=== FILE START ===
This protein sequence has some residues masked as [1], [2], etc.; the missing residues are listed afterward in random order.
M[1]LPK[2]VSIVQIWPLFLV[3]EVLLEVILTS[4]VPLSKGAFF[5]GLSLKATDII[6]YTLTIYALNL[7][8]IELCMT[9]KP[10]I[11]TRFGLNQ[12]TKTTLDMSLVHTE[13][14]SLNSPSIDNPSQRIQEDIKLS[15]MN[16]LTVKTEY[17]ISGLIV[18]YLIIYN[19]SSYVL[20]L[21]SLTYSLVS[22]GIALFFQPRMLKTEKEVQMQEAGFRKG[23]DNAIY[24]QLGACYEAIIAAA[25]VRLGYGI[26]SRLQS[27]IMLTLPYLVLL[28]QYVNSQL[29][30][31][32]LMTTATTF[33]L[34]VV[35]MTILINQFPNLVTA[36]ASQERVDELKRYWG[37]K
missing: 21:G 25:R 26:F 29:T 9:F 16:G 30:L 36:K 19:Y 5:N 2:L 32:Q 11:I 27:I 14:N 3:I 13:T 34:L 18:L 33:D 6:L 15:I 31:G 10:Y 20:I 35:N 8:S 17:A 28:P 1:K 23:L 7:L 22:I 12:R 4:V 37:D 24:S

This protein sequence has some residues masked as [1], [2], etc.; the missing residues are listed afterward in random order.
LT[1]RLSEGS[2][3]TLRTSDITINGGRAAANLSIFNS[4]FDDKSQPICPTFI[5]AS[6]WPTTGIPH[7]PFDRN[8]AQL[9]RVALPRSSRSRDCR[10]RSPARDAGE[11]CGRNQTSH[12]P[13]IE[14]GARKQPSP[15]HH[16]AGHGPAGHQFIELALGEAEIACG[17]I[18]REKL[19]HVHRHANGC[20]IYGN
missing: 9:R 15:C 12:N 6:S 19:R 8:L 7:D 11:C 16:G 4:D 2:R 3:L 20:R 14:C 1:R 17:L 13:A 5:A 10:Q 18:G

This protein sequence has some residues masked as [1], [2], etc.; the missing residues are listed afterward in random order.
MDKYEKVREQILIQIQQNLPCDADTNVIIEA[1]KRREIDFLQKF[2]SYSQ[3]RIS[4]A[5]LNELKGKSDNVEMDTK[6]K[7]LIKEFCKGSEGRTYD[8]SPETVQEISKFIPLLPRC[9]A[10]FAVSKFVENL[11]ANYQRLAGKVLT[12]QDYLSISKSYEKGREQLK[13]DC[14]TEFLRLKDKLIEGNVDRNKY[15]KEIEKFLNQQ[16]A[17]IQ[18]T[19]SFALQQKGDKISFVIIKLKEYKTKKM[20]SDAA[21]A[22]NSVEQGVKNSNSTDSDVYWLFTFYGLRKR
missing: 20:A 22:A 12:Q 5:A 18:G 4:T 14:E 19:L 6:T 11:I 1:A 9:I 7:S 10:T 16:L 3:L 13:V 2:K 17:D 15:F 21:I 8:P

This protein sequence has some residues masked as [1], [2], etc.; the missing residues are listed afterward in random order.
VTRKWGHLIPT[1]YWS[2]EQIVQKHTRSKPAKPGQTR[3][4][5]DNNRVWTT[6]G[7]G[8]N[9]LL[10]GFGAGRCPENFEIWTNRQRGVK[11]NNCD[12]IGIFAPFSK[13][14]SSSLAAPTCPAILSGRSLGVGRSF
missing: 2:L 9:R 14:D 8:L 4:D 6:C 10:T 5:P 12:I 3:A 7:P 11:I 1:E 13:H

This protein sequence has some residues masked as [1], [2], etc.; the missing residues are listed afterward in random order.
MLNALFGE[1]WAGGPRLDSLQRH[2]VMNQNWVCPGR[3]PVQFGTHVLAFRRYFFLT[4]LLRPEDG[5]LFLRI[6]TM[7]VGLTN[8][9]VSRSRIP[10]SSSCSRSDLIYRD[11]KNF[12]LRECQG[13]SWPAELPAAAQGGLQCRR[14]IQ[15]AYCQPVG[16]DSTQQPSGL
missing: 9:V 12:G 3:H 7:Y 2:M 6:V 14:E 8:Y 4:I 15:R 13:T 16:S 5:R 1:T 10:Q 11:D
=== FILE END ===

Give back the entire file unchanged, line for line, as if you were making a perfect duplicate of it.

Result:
This protein sequence has some residues masked as [1], [2], etc.; the missing residues are listed afterward in random order.
M[1]LPK[2]VSIVQIWPLFLV[3]EVLLEVILTS[4]VPLSKGAFF[5]GLSLKATDII[6]YTLTIYALNL[7][8]IELCMT[9]KP[10]I[11]TRFGLNQ[12]TKTTLDMSLVHTE[13][14]SLNSPSIDNPSQRIQEDIKLS[15]MN[16]LTVKTEY[17]ISGLIV[18]YLIIYN[19]SSYVL[20]L[21]SLTYSLVS[22]GIALFFQPRMLKTEKEVQMQEAGFRKG[23]DNAIY[24]QLGACYEAIIAAA[25]VRLGYGI[26]SRLQS[27]IMLTLPYLVLL[28]QYVNSQL[29][30][31][32]LMTTATTF[33]L[34]VV[35]MTILINQFPNLVTA[36]ASQERVDELKRYWG[37]K
missing: 21:G 25:R 26:F 29:T 9:F 16:G 30:L 36:K 19:Y 5:N 2:L 32:Q 11:I 27:I 14:N 3:I 13:T 34:L 18:L 33:D 6:L 15:I 31:G 10:Y 20:I 35:N 8:S 17:A 28:P 1:K 23:L 7:L 22:I 12:R 4:V 37:D 24:S

This protein sequence has some residues masked as [1], [2], etc.; the missing residues are listed afterward in random order.
LT[1]RLSEGS[2][3]TLRTSDITINGGRAAANLSIFNS[4]FDDKSQPICPTFI[5]AS[6]WPTTGIPH[7]PFDRN[8]AQL[9]RVALPRSSRSRDCR[10]RSPARDAGE[11]CGRNQTSH[12]P[13]IE[14]GARKQPSP[15]HH[16]AGHGPAGHQFIELALGEAEIACG[17]I[18]REKL[19]HVHRHANGC[20]IYGN
missing: 9:R 15:C 12:N 6:S 19:R 8:L 7:D 11:C 16:G 4:D 2:R 3:L 20:R 14:C 1:R 17:L 13:A 5:A 10:Q 18:G

This protein sequence has some residues masked as [1], [2], etc.; the missing residues are listed afterward in random order.
MDKYEKVREQILIQIQQNLPCDADTNVIIEA[1]KRREIDFLQKF[2]SYSQ[3]RIS[4]A[5]LNELKGKSDNVEMDTK[6]K[7]LIKEFCKGSEGRTYD[8]SPETVQEISKFIPLLPRC[9]A[10]FAVSKFVENL[11]ANYQRLAGKVLT[12]QDYLSISKSYEKGREQLK[13]DC[14]TEFLRLKDKLIEGNVDRNKY[15]KEIEKFLNQQ[16]A[17]IQ[18]T[19]SFALQQKGDKISFVIIKLKEYKTKKM[20]SDAA[21]A[22]NSVEQGVKNSNSTDSDVYWLFTFYGLRKR
missing: 20:A 22:A 12:Q 5:A 18:G 4:T 14:E 19:L 6:T 11:I 1:A 9:I 7:S 10:T 16:L 3:L 13:V 2:K 17:D 15:F 21:I 8:P

This protein sequence has some residues masked as [1], [2], etc.; the missing residues are listed afterward in random order.
VTRKWGHLIPT[1]YWS[2]EQIVQKHTRSKPAKPGQTR[3][4][5]DNNRVWTT[6]G[7]G[8]N[9]LL[10]GFGAGRCPENFEIWTNRQRGVK[11]NNCD[12]IGIFAPFSK[13][14]SSSLAAPTCPAILSGRSLGVGRSF
missing: 2:L 9:R 14:D 8:L 4:D 6:C 10:T 5:P 12:I 3:A 7:P 11:I 1:E 13:H

This protein sequence has some residues masked as [1], [2], etc.; the missing residues are listed afterward in random order.
MLNALFGE[1]WAGGPRLDSLQRH[2]VMNQNWVCPGR[3]PVQFGTHVLAFRRYFFLT[4]LLRPEDG[5]LFLRI[6]TM[7]VGLTN[8][9]VSRSRIP[10]SSSCSRSDLIYRD[11]KNF[12]LRECQG[13]SWPAELPAAAQGGLQCRR[14]IQ[15]AYCQPVG[16]DSTQQPSGL
missing: 9:V 12:G 3:H 7:Y 2:M 6:V 14:E 8:Y 4:I 15:R 13:T 16:S 5:R 1:T 10:Q 11:D